It happens to be perfect for Passover as it is gluten free, and it is also dairy free, so you can serve it at the Seder’s table.

For those of you who are not Jewish, please disregard the whole Passover thing and get straight to the bottom line – try this delicious cake. You won’t be sorry. Plus, the citrusy flavors combined with coconut are very suitable for spring and Easter.


Glazed oranges:
1 cups water
½ cup sugar
2 naval oranges unpeeled

4 eggs
1 ½ cups (300g) sugar
½ cup (120g) vegetable oil
1 large naval orange (250g)
100g sorghum flour
100g almond flour
100g unsweetened shredded coconut
50g corn starch
1 tbs baking powder
3/8 teaspoon xanthan gum
½ teaspoon salt

In a saucepan combine the water and ½ cup sugar and cook while stirring over medium heat, until the sugar is dissolved. Turn the heat up and bring the water to a boil. Cook for about 10 minutes, to create thick syrup. Reduce heat to low.

Slice 2 oranges into very thin slices crosswise, and add them to the saucepan, to cook in the syrup for about 15 minutes. When slices are soft, shiny, and nicely glazed with the syrup, remove them, using a slotted spoon, and place them gently on a tray.

Cut the third orange in half, discard of the seeds, and mash in a food processor (including the peel) to get a smooth puree.

Preheat an oven to 350F. Spray a baking pan with oil, then sprinkle sugar to coat the bottom and sides of the pan. Tap the pan to evenly spread the sugar and shake out leftover sugar.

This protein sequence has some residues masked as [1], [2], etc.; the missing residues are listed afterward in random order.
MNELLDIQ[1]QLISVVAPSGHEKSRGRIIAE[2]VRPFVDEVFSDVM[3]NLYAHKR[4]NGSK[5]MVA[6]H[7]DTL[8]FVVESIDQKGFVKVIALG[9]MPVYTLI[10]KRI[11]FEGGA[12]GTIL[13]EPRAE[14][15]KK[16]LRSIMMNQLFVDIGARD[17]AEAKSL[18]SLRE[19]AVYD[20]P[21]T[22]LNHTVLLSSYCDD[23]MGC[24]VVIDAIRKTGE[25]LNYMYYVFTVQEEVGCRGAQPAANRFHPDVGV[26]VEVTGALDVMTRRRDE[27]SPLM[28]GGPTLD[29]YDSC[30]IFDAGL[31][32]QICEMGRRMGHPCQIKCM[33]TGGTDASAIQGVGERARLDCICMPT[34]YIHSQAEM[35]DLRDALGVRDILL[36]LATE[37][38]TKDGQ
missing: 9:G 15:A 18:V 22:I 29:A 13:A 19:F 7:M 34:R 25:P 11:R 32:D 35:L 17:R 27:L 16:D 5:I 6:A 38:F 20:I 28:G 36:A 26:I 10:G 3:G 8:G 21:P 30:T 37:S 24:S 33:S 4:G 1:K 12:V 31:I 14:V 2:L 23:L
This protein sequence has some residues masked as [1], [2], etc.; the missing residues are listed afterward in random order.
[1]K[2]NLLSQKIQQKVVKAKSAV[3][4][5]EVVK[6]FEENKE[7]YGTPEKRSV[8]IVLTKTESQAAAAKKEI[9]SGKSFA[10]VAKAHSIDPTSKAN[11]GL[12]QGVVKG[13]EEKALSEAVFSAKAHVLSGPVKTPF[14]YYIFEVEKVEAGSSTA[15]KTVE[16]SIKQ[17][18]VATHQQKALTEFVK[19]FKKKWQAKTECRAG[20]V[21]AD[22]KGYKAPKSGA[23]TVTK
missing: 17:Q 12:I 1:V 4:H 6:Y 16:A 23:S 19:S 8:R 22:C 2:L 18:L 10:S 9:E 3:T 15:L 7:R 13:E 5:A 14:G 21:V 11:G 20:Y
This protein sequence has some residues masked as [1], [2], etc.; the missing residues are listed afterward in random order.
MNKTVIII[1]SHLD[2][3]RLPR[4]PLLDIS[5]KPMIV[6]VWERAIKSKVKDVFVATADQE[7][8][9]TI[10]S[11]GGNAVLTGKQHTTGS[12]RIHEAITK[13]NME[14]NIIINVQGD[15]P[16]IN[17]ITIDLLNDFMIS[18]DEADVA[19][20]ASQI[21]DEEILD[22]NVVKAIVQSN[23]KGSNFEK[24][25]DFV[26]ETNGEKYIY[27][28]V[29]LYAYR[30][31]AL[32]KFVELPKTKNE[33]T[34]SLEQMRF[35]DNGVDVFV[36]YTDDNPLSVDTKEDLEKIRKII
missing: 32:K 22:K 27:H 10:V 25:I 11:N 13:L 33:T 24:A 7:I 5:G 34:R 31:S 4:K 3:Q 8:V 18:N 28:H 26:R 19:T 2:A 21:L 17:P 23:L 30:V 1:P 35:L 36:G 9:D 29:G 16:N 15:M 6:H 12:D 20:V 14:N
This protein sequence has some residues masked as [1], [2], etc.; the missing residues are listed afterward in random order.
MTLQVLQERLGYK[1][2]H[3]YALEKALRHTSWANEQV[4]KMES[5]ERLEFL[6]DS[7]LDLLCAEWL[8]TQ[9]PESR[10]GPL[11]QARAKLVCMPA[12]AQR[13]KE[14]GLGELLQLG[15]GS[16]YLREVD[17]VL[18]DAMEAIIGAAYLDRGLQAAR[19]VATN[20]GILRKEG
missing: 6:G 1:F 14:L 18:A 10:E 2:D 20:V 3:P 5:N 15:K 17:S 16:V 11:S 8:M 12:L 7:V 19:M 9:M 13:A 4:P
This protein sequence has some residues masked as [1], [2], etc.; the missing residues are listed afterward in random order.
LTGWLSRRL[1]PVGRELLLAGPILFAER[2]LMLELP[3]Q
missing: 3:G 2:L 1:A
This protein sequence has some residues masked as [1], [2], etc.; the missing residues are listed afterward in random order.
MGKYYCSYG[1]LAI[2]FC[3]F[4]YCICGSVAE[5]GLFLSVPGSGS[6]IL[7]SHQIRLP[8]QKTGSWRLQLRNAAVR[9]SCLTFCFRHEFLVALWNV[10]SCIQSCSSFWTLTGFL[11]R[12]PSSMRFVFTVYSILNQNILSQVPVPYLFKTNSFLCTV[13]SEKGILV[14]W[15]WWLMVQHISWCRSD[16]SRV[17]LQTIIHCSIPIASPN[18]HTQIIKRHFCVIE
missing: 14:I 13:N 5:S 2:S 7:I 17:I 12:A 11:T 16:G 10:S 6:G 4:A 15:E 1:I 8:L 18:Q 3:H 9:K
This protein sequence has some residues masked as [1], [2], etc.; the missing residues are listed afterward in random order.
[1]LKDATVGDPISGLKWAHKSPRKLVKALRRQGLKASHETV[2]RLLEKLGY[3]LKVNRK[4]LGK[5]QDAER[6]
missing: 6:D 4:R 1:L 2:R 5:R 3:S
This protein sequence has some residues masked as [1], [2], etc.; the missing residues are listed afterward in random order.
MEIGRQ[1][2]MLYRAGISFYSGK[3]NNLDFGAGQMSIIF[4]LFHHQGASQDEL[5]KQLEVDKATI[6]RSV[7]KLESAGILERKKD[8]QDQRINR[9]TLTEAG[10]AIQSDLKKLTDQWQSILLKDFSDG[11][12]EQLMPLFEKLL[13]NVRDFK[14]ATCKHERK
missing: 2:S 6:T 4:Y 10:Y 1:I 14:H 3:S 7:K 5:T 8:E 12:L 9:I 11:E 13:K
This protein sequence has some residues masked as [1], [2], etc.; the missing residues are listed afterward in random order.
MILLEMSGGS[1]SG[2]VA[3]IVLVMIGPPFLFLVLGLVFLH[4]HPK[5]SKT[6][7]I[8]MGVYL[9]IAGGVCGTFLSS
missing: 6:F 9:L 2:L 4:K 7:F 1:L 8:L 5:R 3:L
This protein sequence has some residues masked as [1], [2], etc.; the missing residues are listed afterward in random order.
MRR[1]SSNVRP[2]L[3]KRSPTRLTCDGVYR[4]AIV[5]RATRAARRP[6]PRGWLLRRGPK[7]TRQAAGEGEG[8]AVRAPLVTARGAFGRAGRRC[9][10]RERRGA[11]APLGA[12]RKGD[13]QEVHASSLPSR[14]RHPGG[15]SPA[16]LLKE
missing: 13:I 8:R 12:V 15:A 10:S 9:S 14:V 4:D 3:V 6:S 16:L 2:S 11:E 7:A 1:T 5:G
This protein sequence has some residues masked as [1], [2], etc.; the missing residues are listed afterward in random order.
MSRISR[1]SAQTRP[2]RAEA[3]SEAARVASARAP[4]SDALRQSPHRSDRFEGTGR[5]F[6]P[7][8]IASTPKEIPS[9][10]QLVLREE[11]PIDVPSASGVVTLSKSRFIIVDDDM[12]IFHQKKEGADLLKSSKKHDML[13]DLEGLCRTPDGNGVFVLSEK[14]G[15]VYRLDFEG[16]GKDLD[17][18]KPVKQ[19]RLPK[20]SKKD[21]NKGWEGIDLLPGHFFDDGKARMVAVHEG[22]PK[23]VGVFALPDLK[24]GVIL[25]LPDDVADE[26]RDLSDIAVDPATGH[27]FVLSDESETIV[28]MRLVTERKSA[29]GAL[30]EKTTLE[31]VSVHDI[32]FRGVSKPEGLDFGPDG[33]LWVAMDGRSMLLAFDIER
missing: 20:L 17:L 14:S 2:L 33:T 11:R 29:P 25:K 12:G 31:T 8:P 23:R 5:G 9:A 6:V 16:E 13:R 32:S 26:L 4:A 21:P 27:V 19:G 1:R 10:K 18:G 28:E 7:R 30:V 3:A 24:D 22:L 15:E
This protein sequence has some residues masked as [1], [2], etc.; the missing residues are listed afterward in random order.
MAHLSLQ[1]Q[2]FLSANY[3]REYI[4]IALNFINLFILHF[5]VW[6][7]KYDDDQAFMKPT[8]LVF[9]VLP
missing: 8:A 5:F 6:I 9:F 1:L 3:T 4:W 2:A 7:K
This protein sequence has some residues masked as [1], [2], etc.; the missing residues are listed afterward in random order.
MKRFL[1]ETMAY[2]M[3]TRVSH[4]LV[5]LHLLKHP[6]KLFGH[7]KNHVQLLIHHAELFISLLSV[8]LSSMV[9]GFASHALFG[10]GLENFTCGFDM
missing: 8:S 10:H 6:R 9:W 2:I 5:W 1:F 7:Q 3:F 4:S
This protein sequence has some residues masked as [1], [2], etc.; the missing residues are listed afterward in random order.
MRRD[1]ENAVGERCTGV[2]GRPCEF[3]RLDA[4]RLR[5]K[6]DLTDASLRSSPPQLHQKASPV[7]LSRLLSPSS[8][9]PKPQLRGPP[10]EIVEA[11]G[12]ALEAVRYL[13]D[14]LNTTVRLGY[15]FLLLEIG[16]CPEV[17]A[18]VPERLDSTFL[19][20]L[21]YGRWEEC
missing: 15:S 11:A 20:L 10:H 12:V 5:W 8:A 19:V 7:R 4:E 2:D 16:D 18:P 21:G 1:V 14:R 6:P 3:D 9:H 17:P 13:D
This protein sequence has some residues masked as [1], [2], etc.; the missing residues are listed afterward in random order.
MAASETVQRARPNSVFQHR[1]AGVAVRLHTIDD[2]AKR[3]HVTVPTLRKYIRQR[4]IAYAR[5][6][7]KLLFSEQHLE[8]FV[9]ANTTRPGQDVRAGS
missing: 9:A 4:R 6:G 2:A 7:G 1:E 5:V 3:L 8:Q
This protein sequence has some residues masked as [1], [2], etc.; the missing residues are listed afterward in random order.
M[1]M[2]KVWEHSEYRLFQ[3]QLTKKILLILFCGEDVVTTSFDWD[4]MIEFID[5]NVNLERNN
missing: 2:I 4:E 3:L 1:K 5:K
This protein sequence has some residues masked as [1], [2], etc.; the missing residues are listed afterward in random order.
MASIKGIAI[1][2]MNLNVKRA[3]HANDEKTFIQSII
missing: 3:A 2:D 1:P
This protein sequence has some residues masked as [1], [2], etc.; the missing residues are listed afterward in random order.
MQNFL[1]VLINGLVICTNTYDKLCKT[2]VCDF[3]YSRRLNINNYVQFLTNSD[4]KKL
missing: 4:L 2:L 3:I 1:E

In a mixer, beat the eggs with oil and sugar for about 5 minutes, until light and fluffy. Add the pureed orange, and eventually the flours.

In the baking pan arrange the orange slices overlapping each other.

Pour the batter on top and bake for about 40-45 minutes. Insert a toothpick into the center of the cake. Cake is ready when the toothpick comes out clean, with just a few tiny crumbs on it.

My Grandmother’s Cheek Meat Stew

Sephardic (Middle Eastern) Jews celebrate Rosh HaShanah a little differently than Ashkenazi (European) Jews. We have a whole Seder (ceremony) with different foods that correspond to wishes and blessings for the new year. One of the wishes is recited over the head of fish or meat (basically the cheek meat), to wish that we will be the head and not the tail, in shedding light, goodness, and wisdom upon the world.

Every year on the eve of the Jewish new year, my grandmother would cook her special stew, made from the cheek meat of a cow. It was delicious and special, and we only had it once a year, on Rosh HaShanah, so it gave us something to look forward to.

This year, I am very fortunate to have my parents here with us for the Holidays, and I asked my mother to recreate her mother’s cheek meat stew so we could have it at our Holiday table.

And since there was no written recipe or any approximate quantities to rely on, she kind of winged it. Luckily, it turned out very similar to the flavor we remembered, so we are both very happy. And we even wrote down what my mother did, so now we have a recipe. And I’m sharing it with you all. Enjoy!

By the way, I found prepackaged cheek meat at Walmart. It’s by ‘Rumba’, a brand that sells different cuts of meats that you wouldn’t find on the regular meat shelves. If you can’t find the meat in a store near you, you may be able to order it online.

Also, don’t get alarmed by the large amounts of meat. Part of the meat is fat and part of it is connective tissue. Over whole, the recipe feeds about 8-10 people. Of course, you can always buy only half the amount of meat and adjust the recipe accordingly.

7 lb cheek meat
1 large onion, sliced
6 dried bay leaves
1 tbs whole allspice seeds
½ tsp ground black pepper
½ tsp ground nutmeg